American Founders' Month continues here in Florida. Today, we take a look at one of the most influential of those women who played a role in the establishment and early days of the United States: Mercy Otis Warren.
Mercy Otis Warren was one of the most well-read and literate residents of Massachusetts in her day, man or woman. A playwright and a historian, an eloquent essayist and inveterate letter writer, she was one of the loudest voices speaking out against the failures and perceived tyranny of British government in Massachusetts and the other colonies.
A long time friend to both Abigail and John Adams, she broke with her dear friend over the creation of the U.S. Constitution, which she opposed as a violation of the ideals she and Adams were strong advocates for during the Revolution. Indeed, she was one of those Anti-Federalists who wrote in response to the Federalist Papers; using the nom de plume 'A Columbian Patriot', she wrote powerfully on perceived flaws in the new Constitution, and as herself to her dear friend John Adams on how he had so betrayed what they fought for. Sadly, her relationship with the Adams family never truly recovered.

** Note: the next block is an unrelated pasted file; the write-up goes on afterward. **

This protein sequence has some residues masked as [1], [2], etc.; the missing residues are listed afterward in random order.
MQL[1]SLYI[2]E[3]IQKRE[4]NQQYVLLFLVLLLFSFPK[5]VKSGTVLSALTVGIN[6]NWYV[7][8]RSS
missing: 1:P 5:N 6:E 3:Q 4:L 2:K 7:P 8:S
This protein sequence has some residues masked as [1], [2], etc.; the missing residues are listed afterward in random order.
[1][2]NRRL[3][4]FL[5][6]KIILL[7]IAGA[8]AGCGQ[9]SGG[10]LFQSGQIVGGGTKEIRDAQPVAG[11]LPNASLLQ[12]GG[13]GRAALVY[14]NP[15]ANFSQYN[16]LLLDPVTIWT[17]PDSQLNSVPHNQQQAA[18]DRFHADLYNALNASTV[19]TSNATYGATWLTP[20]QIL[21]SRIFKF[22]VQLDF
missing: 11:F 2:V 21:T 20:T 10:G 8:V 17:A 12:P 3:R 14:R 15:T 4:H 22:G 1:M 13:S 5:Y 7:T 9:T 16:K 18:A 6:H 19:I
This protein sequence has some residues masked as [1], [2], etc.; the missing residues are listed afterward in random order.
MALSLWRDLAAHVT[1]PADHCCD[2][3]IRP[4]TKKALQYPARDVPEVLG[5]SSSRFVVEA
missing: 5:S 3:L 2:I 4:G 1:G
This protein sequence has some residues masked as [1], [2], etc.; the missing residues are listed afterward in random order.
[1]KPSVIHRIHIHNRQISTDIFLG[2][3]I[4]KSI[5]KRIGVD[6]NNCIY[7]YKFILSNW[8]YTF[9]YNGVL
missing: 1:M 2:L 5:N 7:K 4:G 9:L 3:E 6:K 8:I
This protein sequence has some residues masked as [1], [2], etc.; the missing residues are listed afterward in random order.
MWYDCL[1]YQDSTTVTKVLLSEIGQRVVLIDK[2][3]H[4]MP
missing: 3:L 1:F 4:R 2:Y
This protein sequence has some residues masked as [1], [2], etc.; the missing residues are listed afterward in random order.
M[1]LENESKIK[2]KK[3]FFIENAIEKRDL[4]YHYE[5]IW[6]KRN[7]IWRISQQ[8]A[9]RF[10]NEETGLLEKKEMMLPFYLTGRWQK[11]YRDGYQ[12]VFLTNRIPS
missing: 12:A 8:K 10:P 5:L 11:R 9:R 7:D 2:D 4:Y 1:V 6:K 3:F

You can learn more about this fascinating woman through the National Woman's Hall of Fame.
Grab the Powerpoint slide featured in this post: Mercy Otis Warren AFM
Additional entries in the American Founders’ Month series: Introduction to the Founding Fathers